There are a lot of ideas in those verses, including such important ones as holiness, adoption, and the love of the Father for the Son. But the chief idea is election. It is introduced in several different ways:
Predestination is the technical word for election.
“In accordance with his pleasure and will” explains election as being by God’s will only.
Grace is explicitly mentioned.
Finally, there are the words “which he has freely given.” This is a further explanation of both grace and election.
These verses are one of the strongest expressions of sovereign grace in Scripture, for they teach that the blessings of salvation come to some people because God had determined from before the creation of the world to give these blessings to these people — and for that reason only. This is difficult for many persons to accept, of course. But the difficulties need to be worked through and overcome if grace is to be fully understood and appreciated.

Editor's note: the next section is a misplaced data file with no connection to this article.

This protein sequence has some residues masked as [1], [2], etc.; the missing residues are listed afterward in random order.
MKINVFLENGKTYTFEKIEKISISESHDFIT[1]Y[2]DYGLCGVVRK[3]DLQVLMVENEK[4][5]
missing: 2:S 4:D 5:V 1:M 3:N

One way people cope with the problem of election is to deny election outright. They will not deny that God was gracious in sending Jesus to be the world’s Savior. He did not have to do it. Nor did Jesus have to die. But this is as far as they will go. They deny that people are saved because God has chosen to save them.
He offers salvation, but in the final analysis they are saved because they choose to receive Christ through their own free will. It is they who choose God, not God who chooses them.
This appeals to us, of course. We like to think of ourselves as being in control of our own destinies and being able to call the shots. But verses like these in Ephesians — and there are many more of them — say clearly that salvation is determined by God.